Accident and disability insurance has proven particularly challenging for Peruvian insurers in recent years. Ventura told OBG that pressure from the regulator to reduce premiums in this area has coincided with a rise in wages, thereby increasing payouts – a recipe for unprofitability. Some insurers have mitigated losses through reinsurance; however, as this is not sustainable, Ventura predicts that a correction in the pricing of accident and disability insurance policies is on the horizon.
Within the general insurance area, earthquake insurance premiums saw the greatest y-o-y growth as of September 2014, rising 16.6% from PEN441.7m ($157.7m) to PEN515.1m ($183.9m). Meanwhile, categories such as fire protection and automobiles grew by PEN56m ($20m) and PEN54m ($19.3m) y-o-y, respectively, while aviation and fire and allied lines insurance saw PEN15.1m ($5.4m) and PEN6.6m ($2.4m) drops in premium sales, respectively. Accident and illness premiums grew by 6% y-o-y from PEN915.7m ($326.9m) to PEN970.8m ($346.6m) in September 2014, led by a PEN28.5m ($10.2m) rise in premiums for third-party automobile insurance and PEN22.6m ($8.1m) growth in medical assistance premiums.
The sector’s liquidity as seen through the ratio of current assets to current liabilities fell y-oy from 1.27 to 1.22 by September 2014. Nevertheless, its attractiveness from an investment standpoint is illustrated by 19.3% average return on equity as of September 2014, up from 14.8% the previous year.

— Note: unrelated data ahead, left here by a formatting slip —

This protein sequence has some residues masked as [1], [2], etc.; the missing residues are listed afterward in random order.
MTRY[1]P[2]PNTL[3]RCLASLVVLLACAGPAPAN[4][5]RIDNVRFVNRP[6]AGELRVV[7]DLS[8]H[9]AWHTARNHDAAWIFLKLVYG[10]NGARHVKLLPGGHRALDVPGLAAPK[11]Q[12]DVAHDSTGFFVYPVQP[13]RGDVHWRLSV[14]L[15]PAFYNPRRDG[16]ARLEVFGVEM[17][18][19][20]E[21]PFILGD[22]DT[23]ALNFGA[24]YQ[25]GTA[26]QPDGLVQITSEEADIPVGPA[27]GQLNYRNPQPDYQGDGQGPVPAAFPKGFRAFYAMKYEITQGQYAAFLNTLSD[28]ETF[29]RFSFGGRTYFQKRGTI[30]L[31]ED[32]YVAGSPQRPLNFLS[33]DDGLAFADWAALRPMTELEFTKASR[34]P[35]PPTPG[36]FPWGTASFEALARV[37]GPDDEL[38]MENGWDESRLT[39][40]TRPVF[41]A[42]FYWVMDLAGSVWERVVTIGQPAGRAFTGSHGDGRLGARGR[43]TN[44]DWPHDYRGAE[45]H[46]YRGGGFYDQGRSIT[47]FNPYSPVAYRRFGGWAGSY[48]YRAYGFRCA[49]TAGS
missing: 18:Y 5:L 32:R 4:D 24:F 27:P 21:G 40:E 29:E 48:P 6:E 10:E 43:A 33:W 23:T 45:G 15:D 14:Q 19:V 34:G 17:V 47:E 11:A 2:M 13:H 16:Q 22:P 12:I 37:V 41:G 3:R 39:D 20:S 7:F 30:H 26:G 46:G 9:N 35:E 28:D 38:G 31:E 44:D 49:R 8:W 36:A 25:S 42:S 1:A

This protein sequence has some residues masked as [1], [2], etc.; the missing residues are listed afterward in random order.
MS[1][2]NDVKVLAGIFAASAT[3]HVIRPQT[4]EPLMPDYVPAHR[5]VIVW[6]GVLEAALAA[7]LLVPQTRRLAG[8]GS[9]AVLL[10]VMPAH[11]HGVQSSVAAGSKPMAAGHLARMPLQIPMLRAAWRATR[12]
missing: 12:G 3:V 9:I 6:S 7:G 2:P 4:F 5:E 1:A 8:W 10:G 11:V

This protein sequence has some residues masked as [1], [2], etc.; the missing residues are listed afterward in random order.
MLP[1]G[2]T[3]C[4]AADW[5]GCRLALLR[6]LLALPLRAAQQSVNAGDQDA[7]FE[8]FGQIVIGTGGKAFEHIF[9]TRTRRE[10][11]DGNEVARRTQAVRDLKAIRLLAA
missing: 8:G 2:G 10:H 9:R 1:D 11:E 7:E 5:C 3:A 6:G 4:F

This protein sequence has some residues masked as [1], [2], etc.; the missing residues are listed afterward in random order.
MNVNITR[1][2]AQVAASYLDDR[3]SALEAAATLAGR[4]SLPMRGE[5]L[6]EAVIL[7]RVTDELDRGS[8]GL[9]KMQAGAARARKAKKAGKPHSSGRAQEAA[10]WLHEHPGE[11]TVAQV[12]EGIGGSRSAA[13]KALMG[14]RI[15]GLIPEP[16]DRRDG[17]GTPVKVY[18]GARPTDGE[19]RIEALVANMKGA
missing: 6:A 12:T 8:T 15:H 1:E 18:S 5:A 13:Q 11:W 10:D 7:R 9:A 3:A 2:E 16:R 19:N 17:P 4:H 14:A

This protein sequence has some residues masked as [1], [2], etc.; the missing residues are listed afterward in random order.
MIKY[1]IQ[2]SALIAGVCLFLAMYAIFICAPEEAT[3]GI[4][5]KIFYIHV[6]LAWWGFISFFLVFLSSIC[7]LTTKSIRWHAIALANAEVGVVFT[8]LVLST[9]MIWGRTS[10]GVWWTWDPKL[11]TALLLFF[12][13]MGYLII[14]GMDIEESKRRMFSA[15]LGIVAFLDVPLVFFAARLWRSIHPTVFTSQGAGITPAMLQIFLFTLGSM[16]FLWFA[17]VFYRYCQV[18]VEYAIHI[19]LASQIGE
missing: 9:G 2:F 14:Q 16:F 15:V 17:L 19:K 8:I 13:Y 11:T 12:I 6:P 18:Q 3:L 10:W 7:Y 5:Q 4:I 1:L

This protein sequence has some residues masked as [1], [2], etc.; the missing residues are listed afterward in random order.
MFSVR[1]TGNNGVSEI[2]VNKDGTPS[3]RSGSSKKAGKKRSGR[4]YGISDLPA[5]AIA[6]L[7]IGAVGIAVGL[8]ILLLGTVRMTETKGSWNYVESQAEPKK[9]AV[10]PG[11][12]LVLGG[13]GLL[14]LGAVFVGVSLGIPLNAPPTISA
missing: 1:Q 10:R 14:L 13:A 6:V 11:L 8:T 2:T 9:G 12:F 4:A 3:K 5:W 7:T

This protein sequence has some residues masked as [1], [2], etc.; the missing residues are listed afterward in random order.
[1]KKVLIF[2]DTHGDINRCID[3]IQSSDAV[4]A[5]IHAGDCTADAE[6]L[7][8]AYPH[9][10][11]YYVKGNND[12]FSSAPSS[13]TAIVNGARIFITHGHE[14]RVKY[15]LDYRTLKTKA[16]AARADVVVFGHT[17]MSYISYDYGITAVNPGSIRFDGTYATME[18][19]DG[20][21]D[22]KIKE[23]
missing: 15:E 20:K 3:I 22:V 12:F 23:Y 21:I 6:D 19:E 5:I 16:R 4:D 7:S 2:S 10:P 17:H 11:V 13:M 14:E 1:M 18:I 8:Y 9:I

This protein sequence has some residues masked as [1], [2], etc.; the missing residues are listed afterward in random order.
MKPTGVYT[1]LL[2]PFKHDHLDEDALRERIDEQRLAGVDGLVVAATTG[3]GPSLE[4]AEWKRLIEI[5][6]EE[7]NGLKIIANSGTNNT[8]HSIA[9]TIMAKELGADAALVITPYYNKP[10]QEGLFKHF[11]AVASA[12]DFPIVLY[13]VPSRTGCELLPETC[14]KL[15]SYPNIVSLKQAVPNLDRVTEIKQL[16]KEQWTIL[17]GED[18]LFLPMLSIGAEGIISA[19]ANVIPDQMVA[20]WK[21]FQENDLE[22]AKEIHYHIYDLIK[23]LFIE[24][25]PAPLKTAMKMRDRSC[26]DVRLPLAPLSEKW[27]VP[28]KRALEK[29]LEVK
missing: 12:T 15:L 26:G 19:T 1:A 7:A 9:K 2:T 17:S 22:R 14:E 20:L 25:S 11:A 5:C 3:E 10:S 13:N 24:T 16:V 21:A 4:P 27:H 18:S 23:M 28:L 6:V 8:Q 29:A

The overall claims ratio fell from 45.4% to 42.9% yo-y in September 2014, while the general insurance claims ratio dropped from 41.7% to 36.5%, driven by fewer claims for the breakdown of machinery, which were down 85.5 percentage points. Meanwhile, the accident and illness insurance claims ratio rose from 54.8% to 56.2% on 2.8% and 1.5% increases in medical assistance and personal accident claims, respectively.
As of August 2014, the industry had amassed PEN4.08bn ($1.46bn) in capital, a 19% y-o-y increase. Required capital was up 12.9% over the period at PEN3.19bn ($1.14bn). Together these figures produced a modest increase in the sector’s solvency, as seen through the uptick in the capital-to-required-capital ratio, which rose from 1.22 to 1.28.
Peru’s insurance regulator, the Superintendence of Banking, Insurance and Pension Funds ( Superintendencia de Banca, Seguros y Administradora de Fondos de Pensiones, SBS), is encouraging insurance companies to work towards compliance with the Solvency II international standards. With a similar three-pillar structure to the Basel II requirements for banks – comprising quantitative requirements, supervisory review and market discipline – Solvency II additionally requires insurers to disclose their capital and risk frameworks and demonstrate how they are implementing the requirements in their broader activities.
Although some companies have complained about the additional reporting burden, the industry ultimately stands to benefit from potentially reduced capital requirements, enhanced risk management systems and improved internal controls. “Insurance companies that comply with Solvency II will gain a competitive advantage over those that do not,” Ventura told OBG. While less demanding than the Mexican regulator’s approach, which set a 2015 deadline for firms to comply, the Peruvian regulator’s efforts to prepare companies for the new standards nevertheless represent a significant step forward for the insurance industry.